To give some context to our day today, I am adding a link to a previous post: Remembering Uncle John in memory of a dear member of our family who through his visits to us in Canada, became known and loved by many of our friends, and also by those who have read about him here on Whatever He Says.
When Paul and I were here in January I wrote about our hope to scatter his ashes; in Memories and Mortality; but it proved too difficult to get everyone together at that time.
But today six of us gathered high in the breathtakingly beautiful Malvern Hills, near the town that is Paul's birthplace, to scatter Uncle John's ashes in a place that was special to him. Paul and I were there with Stephen and Sam, Uncle John's sons--and Arthur and Liz, close friends of Uncle John's.
We met at the place called Wyche Cutting, overlooking Herefordshire and Worcestershire. The photographs don't do justice to the panorama below us.
The rain that we could see rolling in across the fields below held off as Stephen scattered Uncle John's ashes. We had a few moments of prayer and God brought Psalm 121 to my mind.
Psalm 121King James Version (KJV)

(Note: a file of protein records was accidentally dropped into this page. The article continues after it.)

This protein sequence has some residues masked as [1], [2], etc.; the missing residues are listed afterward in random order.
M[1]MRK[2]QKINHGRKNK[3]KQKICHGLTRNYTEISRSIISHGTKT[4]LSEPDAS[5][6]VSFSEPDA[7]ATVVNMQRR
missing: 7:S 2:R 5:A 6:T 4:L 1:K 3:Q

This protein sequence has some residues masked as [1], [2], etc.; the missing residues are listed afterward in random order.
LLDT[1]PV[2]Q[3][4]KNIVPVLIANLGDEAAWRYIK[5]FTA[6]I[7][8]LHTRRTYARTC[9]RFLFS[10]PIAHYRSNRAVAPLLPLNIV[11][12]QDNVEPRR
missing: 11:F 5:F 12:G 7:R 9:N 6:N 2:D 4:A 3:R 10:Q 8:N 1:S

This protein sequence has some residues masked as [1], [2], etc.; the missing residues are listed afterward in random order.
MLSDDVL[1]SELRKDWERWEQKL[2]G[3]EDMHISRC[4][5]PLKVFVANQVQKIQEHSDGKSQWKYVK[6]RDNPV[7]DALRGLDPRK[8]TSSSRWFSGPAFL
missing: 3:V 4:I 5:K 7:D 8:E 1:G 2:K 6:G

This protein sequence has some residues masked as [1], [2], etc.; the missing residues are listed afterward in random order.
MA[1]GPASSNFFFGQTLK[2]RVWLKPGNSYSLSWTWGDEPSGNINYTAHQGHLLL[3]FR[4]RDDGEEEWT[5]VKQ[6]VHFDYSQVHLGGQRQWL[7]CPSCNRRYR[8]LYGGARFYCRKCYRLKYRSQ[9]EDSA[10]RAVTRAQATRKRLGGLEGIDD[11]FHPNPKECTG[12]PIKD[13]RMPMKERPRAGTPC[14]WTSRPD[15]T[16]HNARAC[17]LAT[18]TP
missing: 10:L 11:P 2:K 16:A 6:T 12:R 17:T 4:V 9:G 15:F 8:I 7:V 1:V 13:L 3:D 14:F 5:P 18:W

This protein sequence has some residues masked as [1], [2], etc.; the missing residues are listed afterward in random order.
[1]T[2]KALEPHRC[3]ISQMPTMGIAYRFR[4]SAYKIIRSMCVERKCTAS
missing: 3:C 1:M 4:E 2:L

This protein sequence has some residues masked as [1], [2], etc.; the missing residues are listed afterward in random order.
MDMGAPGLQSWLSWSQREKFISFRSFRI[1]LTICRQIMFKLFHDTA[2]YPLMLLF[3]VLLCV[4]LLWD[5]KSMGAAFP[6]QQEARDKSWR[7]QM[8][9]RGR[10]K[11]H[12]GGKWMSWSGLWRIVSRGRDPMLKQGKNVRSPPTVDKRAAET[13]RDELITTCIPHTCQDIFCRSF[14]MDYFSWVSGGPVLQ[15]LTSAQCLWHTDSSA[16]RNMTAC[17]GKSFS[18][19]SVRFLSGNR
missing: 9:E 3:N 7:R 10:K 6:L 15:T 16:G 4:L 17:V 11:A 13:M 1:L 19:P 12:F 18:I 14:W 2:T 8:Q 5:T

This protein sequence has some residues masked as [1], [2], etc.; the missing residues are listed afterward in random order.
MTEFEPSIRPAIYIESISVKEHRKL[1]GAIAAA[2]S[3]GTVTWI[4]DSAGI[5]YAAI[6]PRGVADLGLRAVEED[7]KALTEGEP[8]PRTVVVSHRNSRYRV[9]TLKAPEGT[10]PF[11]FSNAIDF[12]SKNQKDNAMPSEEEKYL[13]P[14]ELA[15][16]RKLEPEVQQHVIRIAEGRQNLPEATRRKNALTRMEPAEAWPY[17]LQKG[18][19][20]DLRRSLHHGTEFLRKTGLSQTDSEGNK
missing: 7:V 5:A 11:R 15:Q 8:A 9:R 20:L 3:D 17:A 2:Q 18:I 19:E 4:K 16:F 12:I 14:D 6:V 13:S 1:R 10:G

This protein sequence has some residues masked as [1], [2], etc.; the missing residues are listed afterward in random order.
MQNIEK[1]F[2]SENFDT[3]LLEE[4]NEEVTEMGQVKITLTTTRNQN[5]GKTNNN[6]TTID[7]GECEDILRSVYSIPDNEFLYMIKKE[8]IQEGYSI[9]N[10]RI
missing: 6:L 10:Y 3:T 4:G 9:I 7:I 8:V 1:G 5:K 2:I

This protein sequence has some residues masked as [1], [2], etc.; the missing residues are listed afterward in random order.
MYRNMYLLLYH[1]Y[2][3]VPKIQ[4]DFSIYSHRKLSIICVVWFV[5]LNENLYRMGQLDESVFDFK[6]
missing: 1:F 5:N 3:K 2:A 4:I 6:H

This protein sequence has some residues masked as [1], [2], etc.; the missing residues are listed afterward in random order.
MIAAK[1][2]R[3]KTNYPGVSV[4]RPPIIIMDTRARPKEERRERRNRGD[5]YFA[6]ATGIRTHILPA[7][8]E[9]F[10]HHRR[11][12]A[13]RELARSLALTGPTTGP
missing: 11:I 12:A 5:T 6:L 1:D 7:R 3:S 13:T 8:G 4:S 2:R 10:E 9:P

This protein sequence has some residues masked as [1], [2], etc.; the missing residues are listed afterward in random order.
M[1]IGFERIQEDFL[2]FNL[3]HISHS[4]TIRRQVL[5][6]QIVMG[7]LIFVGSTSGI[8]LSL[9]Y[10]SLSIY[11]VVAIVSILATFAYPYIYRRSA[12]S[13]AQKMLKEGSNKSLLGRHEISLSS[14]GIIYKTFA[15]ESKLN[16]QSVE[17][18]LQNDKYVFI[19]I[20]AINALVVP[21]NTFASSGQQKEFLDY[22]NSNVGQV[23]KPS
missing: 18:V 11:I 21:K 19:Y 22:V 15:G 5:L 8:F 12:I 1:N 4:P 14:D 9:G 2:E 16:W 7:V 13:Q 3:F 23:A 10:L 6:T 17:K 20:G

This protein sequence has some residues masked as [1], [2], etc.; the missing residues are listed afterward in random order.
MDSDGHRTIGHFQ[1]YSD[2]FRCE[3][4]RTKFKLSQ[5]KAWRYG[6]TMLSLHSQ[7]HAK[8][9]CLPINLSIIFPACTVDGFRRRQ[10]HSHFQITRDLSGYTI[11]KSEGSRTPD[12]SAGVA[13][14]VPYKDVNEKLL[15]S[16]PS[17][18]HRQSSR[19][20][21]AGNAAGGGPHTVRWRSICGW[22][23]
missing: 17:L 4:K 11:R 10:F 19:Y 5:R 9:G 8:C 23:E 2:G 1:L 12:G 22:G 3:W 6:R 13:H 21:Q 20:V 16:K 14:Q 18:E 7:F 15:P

121 I will lift up mine eyes unto the hills, from whence cometh my help.2 My help cometh from the Lord, which made heaven and earth.3 He will not suffer thy foot to be moved: he that keepeth thee will not slumber.4 Behold, he that keepeth Israel shall neither slumber nor sleep.5 The Lord is thy keeper: the Lord is thy shade upon thy right hand.6 The sun shall not smite thee by day, nor the moon by night.7 The Lord shall preserve thee from all evil: he shall preserve thy soul.8 The Lord shall preserve thy going out and thy coming in from this time forth, and even for evermore.
As we climbed down the hill to the car park I noticed that the moisture in the air refracted the light into a veil of rainbow. It was beautiful--a sign of hope.
Below us lay field upon field, dotted with sheep. Villages and farms nestled in the folds of the hills and train tracks and roads ran like stitches across a crazy quilt. No one could wish for a finer or more peaceful resting place.